Rabbi David Rebibo first toured Phoenix in 1964 while investigating the possibility of starting a Jewish day school. Rebibo was there at the behest of a small cadre of Jewish families in the Valley that had contacted Torah Umesorah – National Society for Hebrew Day Schools, a well-regarded Orthodox charity promoting Torah-based Jewish education in North America, to seek its assistance in starting a school. The charity’s director, Joseph Kaminetsky, enlisted Rebibo to scout the area and determine whether to proceed.

The young Rebibo arrived in a desert city with a population of 10,000 Jews, give or take, most of whom were not observant. In fact, even the act of keeping kosher was a challenge due to limited resources; there was one shochet, a person certified to perform ritual slaughter, in town but for most kosher products, people had to drive a considerable distance and stock up.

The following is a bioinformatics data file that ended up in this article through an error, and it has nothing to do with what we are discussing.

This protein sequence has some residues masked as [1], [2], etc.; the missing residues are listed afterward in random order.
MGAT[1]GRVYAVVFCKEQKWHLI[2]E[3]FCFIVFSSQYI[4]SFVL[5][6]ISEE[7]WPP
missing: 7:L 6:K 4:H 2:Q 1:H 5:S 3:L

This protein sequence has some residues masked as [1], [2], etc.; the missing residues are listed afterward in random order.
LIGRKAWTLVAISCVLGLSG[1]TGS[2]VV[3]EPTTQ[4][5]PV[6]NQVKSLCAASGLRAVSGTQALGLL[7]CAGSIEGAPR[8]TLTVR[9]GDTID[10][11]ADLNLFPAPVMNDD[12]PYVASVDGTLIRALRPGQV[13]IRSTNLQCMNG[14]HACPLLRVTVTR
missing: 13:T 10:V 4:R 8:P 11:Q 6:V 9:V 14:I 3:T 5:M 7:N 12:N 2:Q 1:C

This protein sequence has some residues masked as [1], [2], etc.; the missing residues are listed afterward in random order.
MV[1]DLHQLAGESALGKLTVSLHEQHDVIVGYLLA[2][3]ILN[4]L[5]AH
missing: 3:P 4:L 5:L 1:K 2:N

What the small group of Phoenix Jews was asking for was not easy and another rabbi may have turned them down. Rebibo, however, was not one to back down in the face of adversity. He accepted the challenge and moved to Phoenix in 1965. What quickly became clear was that the young rabbi had an even larger vision of what the Orthodox Jewish community could become.

Sadly, the pioneering Rebibo, who influenced and touched the lives of a multitude of Jews, passed away on Shabbat, June 15, in Jerusalem, after succumbing to a long illness.

Fortunately for those left behind, his many accomplishments live on, as does his name.

To read the full obituary in Jewish News, click here.

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